So we all know the DC housing market is a little tricky, especially as a student. If you live on campus, you’re paying $660 a month for the grand privilege of living in a triple, $900 for a double, and a nauseating $1130 per month for a single. If you want a nice, clean, in-the-city place, inconveniently away from campus [and without considering utilities] you’re looking at paying at least $850.
Where the fun comes in is the substandard room market. These are the places that, for a broad range of reasons, fall below the $850 threshold. And there is usually a reason. I’ve compiled a list of some of the living situations whose reasonable sticker prices come with other costs not quantifiable in dollars.
- Your room is a converted closet, roughly the size of a full- or queen-sized mattress in dimension.
- You live in an attic or basement that does not benefit from the heat or A/C in the rest of the house.
- Your room is unfinished (think: bare cement, pipes, environmental hazards, etc.)
- Your room is divided from the communal living room by only a curtain or screen.
- The kitchen to which you have access is shared with five other individuals, at least two of whom will steal your food and one other who will accuse you of doing so.
- The ‘close walk to public transportation’ means that to get to where you want, you must walk 15 minutes, wait another 15 for the bus, ride for 25, wait ten at the Metro and then, finally, ride to where you’re headed.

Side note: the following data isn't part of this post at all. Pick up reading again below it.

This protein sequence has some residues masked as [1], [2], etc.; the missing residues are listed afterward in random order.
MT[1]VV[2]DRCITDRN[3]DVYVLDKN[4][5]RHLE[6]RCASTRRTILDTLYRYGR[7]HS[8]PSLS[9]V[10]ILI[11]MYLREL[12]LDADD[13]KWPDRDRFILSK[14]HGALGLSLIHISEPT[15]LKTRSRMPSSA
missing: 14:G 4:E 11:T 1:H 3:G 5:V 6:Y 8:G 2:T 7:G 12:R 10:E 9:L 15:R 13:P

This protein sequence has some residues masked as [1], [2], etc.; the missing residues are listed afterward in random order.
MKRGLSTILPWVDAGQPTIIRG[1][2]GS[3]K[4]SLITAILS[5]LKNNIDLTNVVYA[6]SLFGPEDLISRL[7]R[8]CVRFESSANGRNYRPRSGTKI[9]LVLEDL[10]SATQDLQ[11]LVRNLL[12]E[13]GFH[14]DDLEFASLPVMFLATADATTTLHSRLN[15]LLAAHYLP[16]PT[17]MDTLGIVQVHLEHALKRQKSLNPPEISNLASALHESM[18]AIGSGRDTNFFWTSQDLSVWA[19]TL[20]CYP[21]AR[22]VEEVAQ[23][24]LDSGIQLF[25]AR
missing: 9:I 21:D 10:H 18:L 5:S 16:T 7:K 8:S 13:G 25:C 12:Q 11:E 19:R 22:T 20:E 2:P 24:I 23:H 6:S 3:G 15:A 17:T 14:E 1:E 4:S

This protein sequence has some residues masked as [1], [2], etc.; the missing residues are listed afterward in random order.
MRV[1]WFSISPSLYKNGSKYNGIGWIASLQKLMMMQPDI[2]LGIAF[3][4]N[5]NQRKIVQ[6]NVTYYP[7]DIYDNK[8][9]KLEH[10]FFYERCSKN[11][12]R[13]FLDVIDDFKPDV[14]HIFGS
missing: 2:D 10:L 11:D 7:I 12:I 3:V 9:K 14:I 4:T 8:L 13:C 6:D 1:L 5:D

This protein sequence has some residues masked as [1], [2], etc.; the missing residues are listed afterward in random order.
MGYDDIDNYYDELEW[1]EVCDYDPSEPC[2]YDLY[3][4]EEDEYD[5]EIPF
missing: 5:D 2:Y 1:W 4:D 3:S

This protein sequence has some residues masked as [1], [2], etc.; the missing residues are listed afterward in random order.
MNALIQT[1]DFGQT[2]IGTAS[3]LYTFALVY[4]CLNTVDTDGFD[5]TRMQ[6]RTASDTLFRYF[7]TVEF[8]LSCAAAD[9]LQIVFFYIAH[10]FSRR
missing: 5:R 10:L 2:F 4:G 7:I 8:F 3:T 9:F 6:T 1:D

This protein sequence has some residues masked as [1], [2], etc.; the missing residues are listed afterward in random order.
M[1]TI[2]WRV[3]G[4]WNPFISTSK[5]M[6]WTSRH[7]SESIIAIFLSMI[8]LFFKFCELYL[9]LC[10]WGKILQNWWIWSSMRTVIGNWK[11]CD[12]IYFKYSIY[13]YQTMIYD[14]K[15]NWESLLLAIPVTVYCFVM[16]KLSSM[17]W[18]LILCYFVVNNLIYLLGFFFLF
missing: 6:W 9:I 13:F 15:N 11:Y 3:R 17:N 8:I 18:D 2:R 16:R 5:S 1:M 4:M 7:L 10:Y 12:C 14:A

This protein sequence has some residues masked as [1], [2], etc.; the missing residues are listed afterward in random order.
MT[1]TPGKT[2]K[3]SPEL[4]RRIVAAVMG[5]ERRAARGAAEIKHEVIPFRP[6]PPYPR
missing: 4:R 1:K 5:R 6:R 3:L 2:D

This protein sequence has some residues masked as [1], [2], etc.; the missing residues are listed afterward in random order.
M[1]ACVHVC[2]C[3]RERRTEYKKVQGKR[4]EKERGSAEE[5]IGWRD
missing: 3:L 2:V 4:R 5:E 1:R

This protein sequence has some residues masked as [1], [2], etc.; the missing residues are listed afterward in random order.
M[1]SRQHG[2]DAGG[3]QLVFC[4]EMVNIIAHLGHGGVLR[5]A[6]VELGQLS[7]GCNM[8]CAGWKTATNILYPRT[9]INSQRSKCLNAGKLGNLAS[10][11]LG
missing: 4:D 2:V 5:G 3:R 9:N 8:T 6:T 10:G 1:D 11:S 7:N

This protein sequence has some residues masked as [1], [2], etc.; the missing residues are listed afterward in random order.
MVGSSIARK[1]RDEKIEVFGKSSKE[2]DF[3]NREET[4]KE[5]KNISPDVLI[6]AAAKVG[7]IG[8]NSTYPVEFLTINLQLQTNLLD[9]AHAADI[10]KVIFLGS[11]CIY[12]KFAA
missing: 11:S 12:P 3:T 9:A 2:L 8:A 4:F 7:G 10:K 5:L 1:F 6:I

- You live with an older owner/landlord who is so exceedingly abrasive/critical/creepy/inquisitive/lonely that s/he has had to drive the rental price hundreds of dollars below cost.
- You live in a spider dungeon.
I hadn’t come across this last one, before. Upon moving back to the D.C. area to begin at AU this spring, I moved in with friends and lived on an unheated porch until a more private room in the basement became livable. Excited endlessly because of how cool the space stays even in the hot D.C. summers, I recently moved in all my belongings and got settled in. And that’s when I noticed the ceiling corners in my room slowly accumulating complex silken designs.
A little spider aquarium exists on my windowsill. Insulating plastic covers the outside of the sill, keeping the room more separate from the stuck-shut basement window & the outside air. In that narrow corridor between glass and plastic wrap is an intriguing world of furiously struggling flies, captive caterpillars, wrapped up mosquitoes and an artful arrangement of webs frequented by a colony of orb-weavers.
Harvey, the gigantic jumping spider, lives right under the head of my mattress, and I can see him leap up sometimes, inches from where my head lies on my pillow. When I forget momentarily, and drop a hand down between the mattress and the wall, I’m always concerned that he’ll remind me to give him his personal space. He’s almost the size of a roll of Scotch tape.
But I can handle it. The spiders enjoy the cool comfort of my room, as do I. They were residents long before I came around. They’ll most thoughtfully rid my space of pesky flies and bloodsucking mosquitoes, and I won’t even have to buy them a thank-you frozen pizza or bottle of wine. I’ll never get sexiled. And, ultimately, having a few quirky little roommates is the non-currency price I pay for $500 rent.
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